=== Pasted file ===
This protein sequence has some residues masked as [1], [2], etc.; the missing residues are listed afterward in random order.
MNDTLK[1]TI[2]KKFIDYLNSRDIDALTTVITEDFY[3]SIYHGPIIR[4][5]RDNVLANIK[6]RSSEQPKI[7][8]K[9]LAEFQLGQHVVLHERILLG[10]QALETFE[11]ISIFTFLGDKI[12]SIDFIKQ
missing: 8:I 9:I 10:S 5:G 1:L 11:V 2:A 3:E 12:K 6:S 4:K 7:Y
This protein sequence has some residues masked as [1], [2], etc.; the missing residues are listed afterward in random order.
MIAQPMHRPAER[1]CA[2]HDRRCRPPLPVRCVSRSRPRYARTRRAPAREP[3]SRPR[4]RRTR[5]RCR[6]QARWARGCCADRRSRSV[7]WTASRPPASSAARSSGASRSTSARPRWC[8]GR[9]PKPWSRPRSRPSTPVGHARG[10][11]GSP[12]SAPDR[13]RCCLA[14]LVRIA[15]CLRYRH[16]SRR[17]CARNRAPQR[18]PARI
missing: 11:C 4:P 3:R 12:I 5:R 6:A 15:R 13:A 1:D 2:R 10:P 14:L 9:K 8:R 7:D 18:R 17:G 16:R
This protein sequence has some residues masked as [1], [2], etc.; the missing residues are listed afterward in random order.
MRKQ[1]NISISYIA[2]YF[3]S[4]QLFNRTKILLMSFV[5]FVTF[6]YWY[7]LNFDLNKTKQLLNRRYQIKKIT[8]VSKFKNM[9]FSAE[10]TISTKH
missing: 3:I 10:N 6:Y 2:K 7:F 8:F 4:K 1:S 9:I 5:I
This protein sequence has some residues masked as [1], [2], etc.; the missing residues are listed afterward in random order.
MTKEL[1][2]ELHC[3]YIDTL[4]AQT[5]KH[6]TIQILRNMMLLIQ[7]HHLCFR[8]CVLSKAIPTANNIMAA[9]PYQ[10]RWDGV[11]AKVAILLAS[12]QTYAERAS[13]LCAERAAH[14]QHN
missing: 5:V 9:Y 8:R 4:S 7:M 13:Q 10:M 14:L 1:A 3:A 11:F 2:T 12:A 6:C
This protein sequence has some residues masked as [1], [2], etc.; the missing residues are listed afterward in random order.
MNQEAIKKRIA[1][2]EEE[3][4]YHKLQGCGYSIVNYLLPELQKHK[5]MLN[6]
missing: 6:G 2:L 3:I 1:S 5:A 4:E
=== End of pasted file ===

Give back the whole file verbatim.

This protein sequence has some residues masked as [1], [2], etc.; the missing residues are listed afterward in random order.
MNDTLK[1]TI[2]KKFIDYLNSRDIDALTTVITEDFY[3]SIYHGPIIR[4][5]RDNVLANIK[6]RSSEQPKI[7][8]K[9]LAEFQLGQHVVLHERILLG[10]QALETFE[11]ISIFTFLGDKI[12]SIDFIKQ
missing: 8:I 9:I 10:S 5:G 1:L 11:V 2:A 3:E 12:K 6:S 4:K 7:Y
This protein sequence has some residues masked as [1], [2], etc.; the missing residues are listed afterward in random order.
MIAQPMHRPAER[1]CA[2]HDRRCRPPLPVRCVSRSRPRYARTRRAPAREP[3]SRPR[4]RRTR[5]RCR[6]QARWARGCCADRRSRSV[7]WTASRPPASSAARSSGASRSTSARPRWC[8]GR[9]PKPWSRPRSRPSTPVGHARG[10][11]GSP[12]SAPDR[13]RCCLA[14]LVRIA[15]CLRYRH[16]SRR[17]CARNRAPQR[18]PARI
missing: 11:C 4:P 3:R 12:I 5:R 6:A 15:R 13:A 1:D 2:R 10:P 14:L 9:K 8:R 7:D 18:R 17:G 16:R
This protein sequence has some residues masked as [1], [2], etc.; the missing residues are listed afterward in random order.
MRKQ[1]NISISYIA[2]YF[3]S[4]QLFNRTKILLMSFV[5]FVTF[6]YWY[7]LNFDLNKTKQLLNRRYQIKKIT[8]VSKFKNM[9]FSAE[10]TISTKH
missing: 3:I 10:N 6:Y 2:K 7:F 8:F 4:K 1:S 9:I 5:I
This protein sequence has some residues masked as [1], [2], etc.; the missing residues are listed afterward in random order.
MTKEL[1][2]ELHC[3]YIDTL[4]AQT[5]KH[6]TIQILRNMMLLIQ[7]HHLCFR[8]CVLSKAIPTANNIMAA[9]PYQ[10]RWDGV[11]AKVAILLAS[12]QTYAERAS[13]LCAERAAH[14]QHN
missing: 5:V 9:Y 8:R 4:S 7:M 13:Q 10:M 14:L 1:A 3:A 11:F 2:T 12:A 6:C
This protein sequence has some residues masked as [1], [2], etc.; the missing residues are listed afterward in random order.
MNQEAIKKRIA[1][2]EEE[3][4]YHKLQGCGYSIVNYLLPELQKHK[5]MLN[6]
missing: 6:G 2:L 3:I 1:S 5:A 4:E